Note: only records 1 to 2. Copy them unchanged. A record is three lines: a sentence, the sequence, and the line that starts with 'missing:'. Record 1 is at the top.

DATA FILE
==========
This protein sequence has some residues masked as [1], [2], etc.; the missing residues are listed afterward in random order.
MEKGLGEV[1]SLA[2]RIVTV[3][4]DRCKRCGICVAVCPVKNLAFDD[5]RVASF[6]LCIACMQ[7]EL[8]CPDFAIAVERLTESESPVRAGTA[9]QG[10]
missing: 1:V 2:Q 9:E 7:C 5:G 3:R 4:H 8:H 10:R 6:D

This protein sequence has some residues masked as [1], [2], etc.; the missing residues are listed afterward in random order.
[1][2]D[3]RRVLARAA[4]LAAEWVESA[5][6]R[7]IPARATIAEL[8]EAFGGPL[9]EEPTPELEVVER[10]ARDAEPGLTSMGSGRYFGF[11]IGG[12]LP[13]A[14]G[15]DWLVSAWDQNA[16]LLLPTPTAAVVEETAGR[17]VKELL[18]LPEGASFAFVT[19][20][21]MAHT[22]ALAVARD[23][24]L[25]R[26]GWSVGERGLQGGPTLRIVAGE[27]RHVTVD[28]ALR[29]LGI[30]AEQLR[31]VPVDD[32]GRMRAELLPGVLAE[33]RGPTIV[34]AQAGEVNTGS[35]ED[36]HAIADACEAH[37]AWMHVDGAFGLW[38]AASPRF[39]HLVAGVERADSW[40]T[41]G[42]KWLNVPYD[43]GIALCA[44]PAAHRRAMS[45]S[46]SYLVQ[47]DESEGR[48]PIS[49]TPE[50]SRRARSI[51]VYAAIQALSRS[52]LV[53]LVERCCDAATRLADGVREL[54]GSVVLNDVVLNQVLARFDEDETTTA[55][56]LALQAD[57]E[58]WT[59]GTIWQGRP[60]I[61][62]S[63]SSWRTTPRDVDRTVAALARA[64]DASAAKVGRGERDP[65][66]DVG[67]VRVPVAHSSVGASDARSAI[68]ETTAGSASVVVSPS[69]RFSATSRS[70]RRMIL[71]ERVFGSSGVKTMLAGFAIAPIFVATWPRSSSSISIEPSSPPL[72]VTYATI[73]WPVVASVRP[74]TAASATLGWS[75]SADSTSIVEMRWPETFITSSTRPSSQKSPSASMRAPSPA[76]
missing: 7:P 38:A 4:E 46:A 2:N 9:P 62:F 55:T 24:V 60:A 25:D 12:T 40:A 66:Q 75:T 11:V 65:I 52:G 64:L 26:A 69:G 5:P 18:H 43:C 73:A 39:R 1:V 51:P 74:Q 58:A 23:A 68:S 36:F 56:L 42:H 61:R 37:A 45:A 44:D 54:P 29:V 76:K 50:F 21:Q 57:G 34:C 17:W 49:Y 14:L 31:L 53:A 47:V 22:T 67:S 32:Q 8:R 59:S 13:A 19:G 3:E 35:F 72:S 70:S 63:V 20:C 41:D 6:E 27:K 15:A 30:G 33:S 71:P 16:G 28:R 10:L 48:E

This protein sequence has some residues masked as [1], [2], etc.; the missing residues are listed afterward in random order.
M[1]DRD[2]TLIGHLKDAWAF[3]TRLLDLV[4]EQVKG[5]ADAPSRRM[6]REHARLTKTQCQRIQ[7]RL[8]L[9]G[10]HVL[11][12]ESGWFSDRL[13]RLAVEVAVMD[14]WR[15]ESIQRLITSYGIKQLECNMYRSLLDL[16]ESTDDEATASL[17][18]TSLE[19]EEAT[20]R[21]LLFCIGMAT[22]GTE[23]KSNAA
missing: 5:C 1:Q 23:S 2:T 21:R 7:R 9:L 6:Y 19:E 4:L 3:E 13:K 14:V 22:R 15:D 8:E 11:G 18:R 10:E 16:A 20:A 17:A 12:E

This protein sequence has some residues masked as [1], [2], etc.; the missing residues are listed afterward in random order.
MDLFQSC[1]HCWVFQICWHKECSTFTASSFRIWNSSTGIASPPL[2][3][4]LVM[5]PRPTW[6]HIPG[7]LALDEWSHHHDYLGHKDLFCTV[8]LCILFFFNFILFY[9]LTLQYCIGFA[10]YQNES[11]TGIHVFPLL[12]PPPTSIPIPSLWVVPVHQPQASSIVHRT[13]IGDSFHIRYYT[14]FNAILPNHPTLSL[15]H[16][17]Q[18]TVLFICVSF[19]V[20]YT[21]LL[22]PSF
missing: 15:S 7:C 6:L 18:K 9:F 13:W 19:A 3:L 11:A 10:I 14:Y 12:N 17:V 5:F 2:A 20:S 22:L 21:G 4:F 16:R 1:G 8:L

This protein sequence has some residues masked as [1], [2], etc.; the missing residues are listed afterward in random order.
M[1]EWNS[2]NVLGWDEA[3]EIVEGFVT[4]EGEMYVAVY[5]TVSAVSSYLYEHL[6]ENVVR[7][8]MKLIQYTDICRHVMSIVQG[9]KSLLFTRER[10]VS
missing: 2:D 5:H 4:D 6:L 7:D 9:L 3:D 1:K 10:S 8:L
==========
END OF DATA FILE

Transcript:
This protein sequence has some residues masked as [1], [2], etc.; the missing residues are listed afterward in random order.
MEKGLGEV[1]SLA[2]RIVTV[3][4]DRCKRCGICVAVCPVKNLAFDD[5]RVASF[6]LCIACMQ[7]EL[8]CPDFAIAVERLTESESPVRAGTA[9]QG[10]
missing: 1:V 2:Q 9:E 7:C 5:G 3:R 4:H 8:H 10:R 6:D

This protein sequence has some residues masked as [1], [2], etc.; the missing residues are listed afterward in random order.
[1][2]D[3]RRVLARAA[4]LAAEWVESA[5][6]R[7]IPARATIAEL[8]EAFGGPL[9]EEPTPELEVVER[10]ARDAEPGLTSMGSGRYFGF[11]IGG[12]LP[13]A[14]G[15]DWLVSAWDQNA[16]LLLPTPTAAVVEETAGR[17]VKELL[18]LPEGASFAFVT[19][20][21]MAHT[22]ALAVARD[23][24]L[25]R[26]GWSVGERGLQGGPTLRIVAGE[27]RHVTVD[28]ALR[29]LGI[30]AEQLR[31]VPVDD[32]GRMRAELLPGVLAE[33]RGPTIV[34]AQAGEVNTGS[35]ED[36]HAIADACEAH[37]AWMHVDGAFGLW[38]AASPRF[39]HLVAGVERADSW[40]T[41]G[42]KWLNVPYD[43]GIALCA[44]PAAHRRAMS[45]S[46]SYLVQ[47]DESEGR[48]PIS[49]TPE[50]SRRARSI[51]VYAAIQALSRS[52]LV[53]LVERCCDAATRLADGVREL[54]GSVVLNDVVLNQVLARFDEDETTTA[55][56]LALQAD[57]E[58]WT[59]GTIWQGRP[60]I[61][62]S[63]SSWRTTPRDVDRTVAALARA[64]DASAAKVGRGERDP[65][66]DVG[67]VRVPVAHSSVGASDARSAI[68]ETTAGSASVVVSPS[69]RFSATSRS[70]RRMIL[71]ERVFGSSGVKTMLAGFAIAPIFVATWPRSSSSISIEPSSPPL[72]VTYATI[73]WPVVASVRP[74]TAASATLGWS[75]SADSTSIVEMRWPETFITSSTRPSSQKSPSASMRAPSPA[76]
missing: 7:P 38:A 4:E 46:A 2:N 9:P 62:F 55:T 24:V 60:A 25:D 12:T 40:A 66:Q 75:T 11:V 65:I 52:G 64:L 26:A 69:G 5:P 18:H 43:C 73:A 39:R 1:V 51:P 74:Q 58:A 23:A 68:S 36:F 56:L 42:H 61:R 37:A 45:A 44:D 54:P 29:V 76:K 50:F 21:Q 57:G 34:C 17:W 49:Y 14:L 31:L 53:A 47:V 22:T 67:S 32:Q 8:R 59:S 13:A 19:G 3:E 35:F 72:S 70:S 63:V 20:C 41:D 6:E 27:K 15:A 30:G 33:S 71:P 16:G 28:R 10:L 48:E